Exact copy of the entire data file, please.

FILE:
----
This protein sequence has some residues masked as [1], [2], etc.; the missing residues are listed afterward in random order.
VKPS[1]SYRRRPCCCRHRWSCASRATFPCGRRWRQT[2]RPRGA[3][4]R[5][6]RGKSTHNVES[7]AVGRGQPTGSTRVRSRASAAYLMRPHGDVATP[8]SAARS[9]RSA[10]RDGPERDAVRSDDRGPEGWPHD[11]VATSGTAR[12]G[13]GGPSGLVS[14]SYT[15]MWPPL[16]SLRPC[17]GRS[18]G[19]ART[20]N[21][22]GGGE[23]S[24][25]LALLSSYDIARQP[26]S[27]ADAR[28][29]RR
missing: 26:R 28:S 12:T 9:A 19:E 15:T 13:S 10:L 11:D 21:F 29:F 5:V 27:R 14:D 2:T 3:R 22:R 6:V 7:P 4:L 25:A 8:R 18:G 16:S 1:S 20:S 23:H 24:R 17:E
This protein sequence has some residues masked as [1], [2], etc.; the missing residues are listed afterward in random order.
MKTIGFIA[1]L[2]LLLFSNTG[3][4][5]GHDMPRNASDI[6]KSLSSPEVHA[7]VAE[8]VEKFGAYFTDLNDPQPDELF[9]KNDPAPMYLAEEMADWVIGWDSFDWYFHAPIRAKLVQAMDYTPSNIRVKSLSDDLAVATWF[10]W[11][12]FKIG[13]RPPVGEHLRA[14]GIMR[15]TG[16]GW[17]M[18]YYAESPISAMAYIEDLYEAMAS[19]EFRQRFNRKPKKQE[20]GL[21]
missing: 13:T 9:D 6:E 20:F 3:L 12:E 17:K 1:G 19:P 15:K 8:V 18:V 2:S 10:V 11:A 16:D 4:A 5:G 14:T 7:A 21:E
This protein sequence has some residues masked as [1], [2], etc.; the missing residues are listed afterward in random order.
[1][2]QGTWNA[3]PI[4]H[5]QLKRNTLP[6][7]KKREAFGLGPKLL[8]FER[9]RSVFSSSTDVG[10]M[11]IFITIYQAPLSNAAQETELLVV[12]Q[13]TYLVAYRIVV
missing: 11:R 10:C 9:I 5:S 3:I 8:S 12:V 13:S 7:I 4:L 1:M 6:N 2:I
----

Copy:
This protein sequence has some residues masked as [1], [2], etc.; the missing residues are listed afterward in random order.
VKPS[1]SYRRRPCCCRHRWSCASRATFPCGRRWRQT[2]RPRGA[3][4]R[5][6]RGKSTHNVES[7]AVGRGQPTGSTRVRSRASAAYLMRPHGDVATP[8]SAARS[9]RSA[10]RDGPERDAVRSDDRGPEGWPHD[11]VATSGTAR[12]G[13]GGPSGLVS[14]SYT[15]MWPPL[16]SLRPC[17]GRS[18]G[19]ART[20]N[21][22]GGGE[23]S[24][25]LALLSSYDIARQP[26]S[27]ADAR[28][29]RR
missing: 26:R 28:S 12:T 9:A 19:E 15:T 13:S 10:L 11:D 21:F 29:F 5:V 27:R 14:D 2:T 3:R 22:R 6:V 7:P 4:L 25:A 8:R 18:G 16:S 1:S 20:S 23:H 24:R 17:E
This protein sequence has some residues masked as [1], [2], etc.; the missing residues are listed afterward in random order.
MKTIGFIA[1]L[2]LLLFSNTG[3][4][5]GHDMPRNASDI[6]KSLSSPEVHA[7]VAE[8]VEKFGAYFTDLNDPQPDELF[9]KNDPAPMYLAEEMADWVIGWDSFDWYFHAPIRAKLVQAMDYTPSNIRVKSLSDDLAVATWF[10]W[11][12]FKIG[13]RPPVGEHLRA[14]GIMR[15]TG[16]GW[17]M[18]YYAESPISAMAYIEDLYEAMAS[19]EFRQRFNRKPKKQE[20]GL[21]
missing: 13:T 9:D 6:E 20:F 3:L 12:E 17:K 1:G 19:P 15:K 8:V 18:V 2:S 10:V 11:A 16:D 4:A 5:G 14:T 7:A 21:E
This protein sequence has some residues masked as [1], [2], etc.; the missing residues are listed afterward in random order.
[1][2]QGTWNA[3]PI[4]H[5]QLKRNTLP[6][7]KKREAFGLGPKLL[8]FER[9]RSVFSSSTDVG[10]M[11]IFITIYQAPLSNAAQETELLVV[12]Q[13]TYLVAYRIVV
missing: 11:R 10:C 9:I 5:S 3:I 8:S 12:V 13:S 7:I 4:L 1:M 6:N 2:I